Borissov Requires Schedule for Lyulin Motorway Construction

Borissov Requires Schedule for Lyulin Motorway Construction

Bulgarian Prime Minister Boyko Borissov gave Turkish consortium Mapa-Cengiz J.V. until January 20, 2010 to show him an exact schedule for the construction of the Lyulin Motorway, specifying a deadline for completion, it emerged at a meeting Wednesday between Borissov and the consortium's Manager Turgut Aksakal, the Government Information Service said.

A contract for the construction of the 18.9-km long Lyulin Motorway, which links the Sofia Ring Road with the Daskalovo interchange near Pernik (Southwestern Bulgaria), was signed with winning tenderer Mapa-Cengiz on August 8, 2006 and was supposed to be finished within 36 months. Ground for the facility was broken on January 31, 2007.

The project costs 148.45 million euro, of which 111.34 million euro (75 per cent) comes from the EU ISPA Programme and the remaining 37.11 million euro (25 per cent) is in national co-financing. So far 38 per cent of the funding has been absorbed.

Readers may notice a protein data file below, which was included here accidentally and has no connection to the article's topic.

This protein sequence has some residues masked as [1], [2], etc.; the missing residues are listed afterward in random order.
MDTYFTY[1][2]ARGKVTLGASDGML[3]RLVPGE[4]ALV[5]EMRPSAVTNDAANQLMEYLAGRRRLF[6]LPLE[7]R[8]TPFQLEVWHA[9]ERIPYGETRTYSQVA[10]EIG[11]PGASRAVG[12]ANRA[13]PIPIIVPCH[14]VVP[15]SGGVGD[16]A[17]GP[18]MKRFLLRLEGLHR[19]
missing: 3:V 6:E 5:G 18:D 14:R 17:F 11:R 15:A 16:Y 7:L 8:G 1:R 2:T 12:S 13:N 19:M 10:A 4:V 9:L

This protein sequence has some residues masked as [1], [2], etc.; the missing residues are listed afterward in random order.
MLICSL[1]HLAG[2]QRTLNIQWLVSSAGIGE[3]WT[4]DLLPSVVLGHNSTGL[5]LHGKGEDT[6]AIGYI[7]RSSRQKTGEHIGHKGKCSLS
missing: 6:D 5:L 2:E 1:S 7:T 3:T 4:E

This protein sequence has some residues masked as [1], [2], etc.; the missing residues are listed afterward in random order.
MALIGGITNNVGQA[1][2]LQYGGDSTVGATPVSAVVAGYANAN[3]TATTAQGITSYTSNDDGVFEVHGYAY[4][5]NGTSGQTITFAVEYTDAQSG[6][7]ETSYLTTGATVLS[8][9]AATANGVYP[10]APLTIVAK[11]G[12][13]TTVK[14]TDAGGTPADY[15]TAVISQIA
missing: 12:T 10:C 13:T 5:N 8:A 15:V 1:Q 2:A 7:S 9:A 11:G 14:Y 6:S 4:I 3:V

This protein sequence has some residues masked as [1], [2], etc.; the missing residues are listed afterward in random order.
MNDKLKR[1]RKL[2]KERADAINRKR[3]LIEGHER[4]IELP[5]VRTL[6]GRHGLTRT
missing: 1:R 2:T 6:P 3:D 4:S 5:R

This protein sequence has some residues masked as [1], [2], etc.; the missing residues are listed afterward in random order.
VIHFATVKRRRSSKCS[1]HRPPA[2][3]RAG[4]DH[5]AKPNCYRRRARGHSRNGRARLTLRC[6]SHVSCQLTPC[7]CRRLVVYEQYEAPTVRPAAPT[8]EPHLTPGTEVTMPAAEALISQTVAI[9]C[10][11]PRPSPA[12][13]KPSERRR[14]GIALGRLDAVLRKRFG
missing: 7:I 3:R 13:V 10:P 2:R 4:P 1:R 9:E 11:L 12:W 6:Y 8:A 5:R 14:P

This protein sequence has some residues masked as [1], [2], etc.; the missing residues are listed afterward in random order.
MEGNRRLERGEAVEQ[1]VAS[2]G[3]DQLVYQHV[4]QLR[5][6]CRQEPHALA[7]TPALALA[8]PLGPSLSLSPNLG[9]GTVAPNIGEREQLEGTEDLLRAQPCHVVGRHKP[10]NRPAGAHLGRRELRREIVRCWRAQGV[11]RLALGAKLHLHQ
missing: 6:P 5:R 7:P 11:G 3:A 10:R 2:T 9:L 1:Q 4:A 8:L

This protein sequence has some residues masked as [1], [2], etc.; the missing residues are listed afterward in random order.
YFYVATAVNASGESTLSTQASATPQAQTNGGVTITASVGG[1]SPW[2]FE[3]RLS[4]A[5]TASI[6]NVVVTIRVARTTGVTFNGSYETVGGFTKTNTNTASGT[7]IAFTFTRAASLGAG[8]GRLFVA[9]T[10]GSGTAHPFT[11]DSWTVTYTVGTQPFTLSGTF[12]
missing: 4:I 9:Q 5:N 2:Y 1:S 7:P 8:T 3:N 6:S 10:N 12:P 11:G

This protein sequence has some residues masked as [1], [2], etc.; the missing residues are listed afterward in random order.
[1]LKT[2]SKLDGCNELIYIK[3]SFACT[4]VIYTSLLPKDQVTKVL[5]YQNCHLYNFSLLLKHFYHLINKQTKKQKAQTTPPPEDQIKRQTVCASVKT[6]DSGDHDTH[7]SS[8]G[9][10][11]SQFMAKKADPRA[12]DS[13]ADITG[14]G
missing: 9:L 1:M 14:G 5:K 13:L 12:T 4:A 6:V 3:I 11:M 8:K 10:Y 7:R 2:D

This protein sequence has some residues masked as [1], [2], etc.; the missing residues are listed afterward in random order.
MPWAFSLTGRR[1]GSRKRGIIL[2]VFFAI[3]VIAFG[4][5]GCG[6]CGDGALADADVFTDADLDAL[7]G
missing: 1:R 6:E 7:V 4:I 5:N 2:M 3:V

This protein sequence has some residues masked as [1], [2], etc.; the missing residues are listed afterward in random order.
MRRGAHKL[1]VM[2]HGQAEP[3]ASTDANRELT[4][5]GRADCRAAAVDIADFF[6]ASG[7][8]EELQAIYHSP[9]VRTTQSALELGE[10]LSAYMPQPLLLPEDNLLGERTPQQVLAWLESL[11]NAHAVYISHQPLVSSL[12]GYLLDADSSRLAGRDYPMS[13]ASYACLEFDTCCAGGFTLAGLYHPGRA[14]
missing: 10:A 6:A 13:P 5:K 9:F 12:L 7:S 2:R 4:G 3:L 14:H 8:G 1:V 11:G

The Lyulin Motorway is part of E79 and Pan-European Transport Corridors IV (Vidin-Sofia-Koulata) and VIII (Gyueshevo - Kyustendil - Sofia - Trakia Motorway - Bourgas).

"We categorically want Lyulin to be finished in 2010," the Prime Minister stressed. "I expect the schedule to spell out the clear commitments of both the contractor and the State," he added.

Deputy Prime Minister and Finance Minister Simeon Djankov and Regional Development and Public Works Minister Rosen Plevneliev also took part in the conversation.

At the meeting, the Mapa-Cengiz representatives familiarized the Prime Minister with the problems they encounter in building the road. They complained of the previous government which, as they put it, did nothing to help facilitate their work and the fast construction of Lyulin. Among the examples they cited was the fact that the building permit was issued months after the start of actual construiction. Besides this, the land tracts were not fully state-owned and the unfinished condemnation procedures considerably delayed their plans. Another serious problem, in their view, was the State's failure to honour its commitment to assist with the moving of the infrastructure along the motorway's route. The previous government admitted a re-design of all bridges and tunnels and delayed their approval by one year.

Seeking a solution to all those problems, the consortium management had meetings back in 2007 with the then regional development and public works Minister Assen Gagaouzov and transport minister Peter Moutafchiev, as well as National Road Infrastructure Fund Executive Director Vesselin Georgiev. These talks, however, did not result in taking of any measures, the Turkish company said.

Source: BTA

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